Leave only Footprints – Part I
Can the yachting industry reduce its carbon footprint
and environmental impact?
I recently published two blogs about what we all, especially yacht owners and professionals in the yachting industry, can do to help preserve our oceans. They are our playground, and for many also, our livelihood. So what can we collectively do to make yachts and yachting more environmentally friendly? In this blog, I highlight some existing examples of yachting industry initiatives on the builders’ side. My next blog will look at what individuals are doing.
Several shipyards have made sustainability and environmental improvements a major part of their corporate culture, product, and communication. Some yards will also pro-actively encourage owners to consider more environmentally friendly build and propulsion options; not only will this help protect and preserve the waters they will cruise in, and therefore the enjoyment of yachting, but it will also help sustain the future resale value of the yacht, especially as environmental concerns are likely to become increasingly important for future buyers. Three examples of builders making explicit efforts are Amels-Damen, Feadship and Lürssen.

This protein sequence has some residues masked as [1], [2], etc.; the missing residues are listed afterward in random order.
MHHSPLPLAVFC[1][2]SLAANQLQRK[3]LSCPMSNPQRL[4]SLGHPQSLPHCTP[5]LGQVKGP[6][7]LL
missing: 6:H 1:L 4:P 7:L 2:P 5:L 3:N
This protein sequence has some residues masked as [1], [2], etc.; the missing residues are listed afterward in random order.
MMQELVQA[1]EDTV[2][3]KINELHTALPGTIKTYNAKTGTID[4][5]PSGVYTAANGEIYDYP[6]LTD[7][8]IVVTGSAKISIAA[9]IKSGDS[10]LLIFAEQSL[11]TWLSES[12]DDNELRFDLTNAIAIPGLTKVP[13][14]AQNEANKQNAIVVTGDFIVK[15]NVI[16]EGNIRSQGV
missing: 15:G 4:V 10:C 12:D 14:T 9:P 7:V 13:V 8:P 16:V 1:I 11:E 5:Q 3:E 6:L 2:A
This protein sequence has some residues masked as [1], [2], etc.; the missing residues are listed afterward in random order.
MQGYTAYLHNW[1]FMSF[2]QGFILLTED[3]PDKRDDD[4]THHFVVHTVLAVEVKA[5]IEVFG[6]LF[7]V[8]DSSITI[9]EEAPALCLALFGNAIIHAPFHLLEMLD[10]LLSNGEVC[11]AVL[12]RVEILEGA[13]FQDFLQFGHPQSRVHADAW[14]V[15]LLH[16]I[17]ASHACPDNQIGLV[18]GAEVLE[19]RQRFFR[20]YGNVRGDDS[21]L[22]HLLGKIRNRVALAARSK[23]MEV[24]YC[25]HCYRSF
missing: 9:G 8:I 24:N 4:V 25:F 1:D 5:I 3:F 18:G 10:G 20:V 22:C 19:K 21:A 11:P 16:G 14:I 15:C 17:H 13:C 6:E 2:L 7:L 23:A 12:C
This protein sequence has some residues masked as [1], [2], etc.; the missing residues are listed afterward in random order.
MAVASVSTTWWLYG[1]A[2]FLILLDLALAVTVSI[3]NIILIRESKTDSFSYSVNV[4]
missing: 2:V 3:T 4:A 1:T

Amels–Damen is promoting a number of sustainability initiatives.  For example, they report a corporate focus on being green and more efficient, working to energy neutral goals through the use of solar panels, energy efficient LED lighting, improved insulation of the facilities, and soon-to-be installed wind turbines. In addition, the yard operates 6 recycling streams and a bicycle-friendly policy. Staff teams participate in efforts to clean up trash and plastic on the adjacent coastline and in the inner harbor. The yard also operates a floating Seabin, which filters out any floating trash and plastic.  Amels-Damen also sponsors “Fishing for Litter” for the local fleet of fishing boats located next to the shipyard. The Fishing for Litter initiative provides hardwearing bags for the collection of marine litter caught in nets, as well as facilitating waste collection quayside.
 The Seabin project has also inspired the crew of Yacht Support vessel Garçon and mother yacht Ace, who operate a Seabin from Garçon’s stern. More information on what these yachts are doing will be featured in my next blog.
Sustainability has also become a core issue at Feadship, which is striving to “… build yachts in the most eco-friendly way possible and partner with owners to ensure the same applies to the operation of their Feadship.” The latest Feadship Future Lab Symposium  was dedicated to sustainability and brought together experts from across the Feadship group to discuss the smartest ways forward, and included topics such as how to reduce waste at the shipyards and the materials used on Feadships. In addition, Feadship staff are also working on creating an industry-wide measurement tool called YETI (Yacht Environment Transparency Index), to measure how green yachts truly are.